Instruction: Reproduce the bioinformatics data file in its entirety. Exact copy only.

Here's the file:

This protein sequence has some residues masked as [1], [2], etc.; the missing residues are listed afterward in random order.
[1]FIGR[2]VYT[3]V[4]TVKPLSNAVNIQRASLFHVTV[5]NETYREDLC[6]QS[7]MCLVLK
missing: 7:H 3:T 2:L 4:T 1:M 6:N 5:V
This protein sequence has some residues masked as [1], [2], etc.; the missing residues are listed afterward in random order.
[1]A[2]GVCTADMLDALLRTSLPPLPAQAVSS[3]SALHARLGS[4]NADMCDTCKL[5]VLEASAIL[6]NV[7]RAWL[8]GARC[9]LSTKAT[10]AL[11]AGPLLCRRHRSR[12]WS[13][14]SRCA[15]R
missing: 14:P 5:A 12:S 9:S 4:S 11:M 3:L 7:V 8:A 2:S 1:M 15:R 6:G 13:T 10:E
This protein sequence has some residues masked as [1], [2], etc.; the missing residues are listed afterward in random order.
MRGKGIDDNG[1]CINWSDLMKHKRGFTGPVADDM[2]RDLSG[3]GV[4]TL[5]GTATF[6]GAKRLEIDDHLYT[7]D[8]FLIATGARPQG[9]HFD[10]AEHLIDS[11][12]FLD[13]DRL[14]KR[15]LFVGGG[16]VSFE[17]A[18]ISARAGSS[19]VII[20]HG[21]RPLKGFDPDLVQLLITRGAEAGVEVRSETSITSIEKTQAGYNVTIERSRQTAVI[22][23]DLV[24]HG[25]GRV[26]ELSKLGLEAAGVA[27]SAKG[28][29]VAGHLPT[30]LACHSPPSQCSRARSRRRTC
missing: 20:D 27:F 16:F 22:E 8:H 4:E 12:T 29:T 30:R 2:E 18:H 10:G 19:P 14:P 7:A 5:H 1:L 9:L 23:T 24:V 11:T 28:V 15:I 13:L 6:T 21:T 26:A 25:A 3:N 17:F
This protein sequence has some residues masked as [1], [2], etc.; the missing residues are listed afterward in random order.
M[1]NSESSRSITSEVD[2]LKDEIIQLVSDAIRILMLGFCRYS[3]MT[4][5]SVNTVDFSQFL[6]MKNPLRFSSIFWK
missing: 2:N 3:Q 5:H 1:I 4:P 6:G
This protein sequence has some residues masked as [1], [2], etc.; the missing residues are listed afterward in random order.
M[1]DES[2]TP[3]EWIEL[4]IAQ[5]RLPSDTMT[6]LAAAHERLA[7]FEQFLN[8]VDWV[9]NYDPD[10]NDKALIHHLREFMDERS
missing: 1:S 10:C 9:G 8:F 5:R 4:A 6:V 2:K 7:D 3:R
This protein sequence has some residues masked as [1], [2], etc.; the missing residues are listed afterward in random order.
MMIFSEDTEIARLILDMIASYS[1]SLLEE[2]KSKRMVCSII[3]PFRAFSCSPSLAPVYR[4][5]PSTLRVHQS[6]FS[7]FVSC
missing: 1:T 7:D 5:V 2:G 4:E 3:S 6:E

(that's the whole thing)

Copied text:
This protein sequence has some residues masked as [1], [2], etc.; the missing residues are listed afterward in random order.
[1]FIGR[2]VYT[3]V[4]TVKPLSNAVNIQRASLFHVTV[5]NETYREDLC[6]QS[7]MCLVLK
missing: 7:H 3:T 2:L 4:T 1:M 6:N 5:V
This protein sequence has some residues masked as [1], [2], etc.; the missing residues are listed afterward in random order.
[1]A[2]GVCTADMLDALLRTSLPPLPAQAVSS[3]SALHARLGS[4]NADMCDTCKL[5]VLEASAIL[6]NV[7]RAWL[8]GARC[9]LSTKAT[10]AL[11]AGPLLCRRHRSR[12]WS[13][14]SRCA[15]R
missing: 14:P 5:A 12:S 9:S 4:S 11:M 3:L 7:V 8:A 2:S 1:M 15:R 6:G 13:T 10:E
This protein sequence has some residues masked as [1], [2], etc.; the missing residues are listed afterward in random order.
MRGKGIDDNG[1]CINWSDLMKHKRGFTGPVADDM[2]RDLSG[3]GV[4]TL[5]GTATF[6]GAKRLEIDDHLYT[7]D[8]FLIATGARPQG[9]HFD[10]AEHLIDS[11][12]FLD[13]DRL[14]KR[15]LFVGGG[16]VSFE[17]A[18]ISARAGSS[19]VII[20]HG[21]RPLKGFDPDLVQLLITRGAEAGVEVRSETSITSIEKTQAGYNVTIERSRQTAVI[22][23]DLV[24]HG[25]GRV[26]ELSKLGLEAAGVA[27]SAKG[28][29]VAGHLPT[30]LACHSPPSQCSRARSRRRTC
missing: 20:D 27:F 16:F 22:E 8:H 4:E 12:T 29:T 30:R 2:E 18:H 10:G 19:P 14:P 7:A 5:H 1:L 9:L 23:T 24:V 11:T 28:V 15:I 13:L 6:T 21:T 26:A 25:A 3:N 17:F
This protein sequence has some residues masked as [1], [2], etc.; the missing residues are listed afterward in random order.
M[1]NSESSRSITSEVD[2]LKDEIIQLVSDAIRILMLGFCRYS[3]MT[4][5]SVNTVDFSQFL[6]MKNPLRFSSIFWK
missing: 2:N 3:Q 5:H 1:I 4:P 6:G
This protein sequence has some residues masked as [1], [2], etc.; the missing residues are listed afterward in random order.
M[1]DES[2]TP[3]EWIEL[4]IAQ[5]RLPSDTMT[6]LAAAHERLA[7]FEQFLN[8]VDWV[9]NYDPD[10]NDKALIHHLREFMDERS
missing: 1:S 10:C 9:G 8:F 5:R 4:A 6:V 2:K 7:D 3:R
This protein sequence has some residues masked as [1], [2], etc.; the missing residues are listed afterward in random order.
MMIFSEDTEIARLILDMIASYS[1]SLLEE[2]KSKRMVCSII[3]PFRAFSCSPSLAPVYR[4][5]PSTLRVHQS[6]FS[7]FVSC
missing: 1:T 7:D 5:V 2:G 4:E 3:S 6:E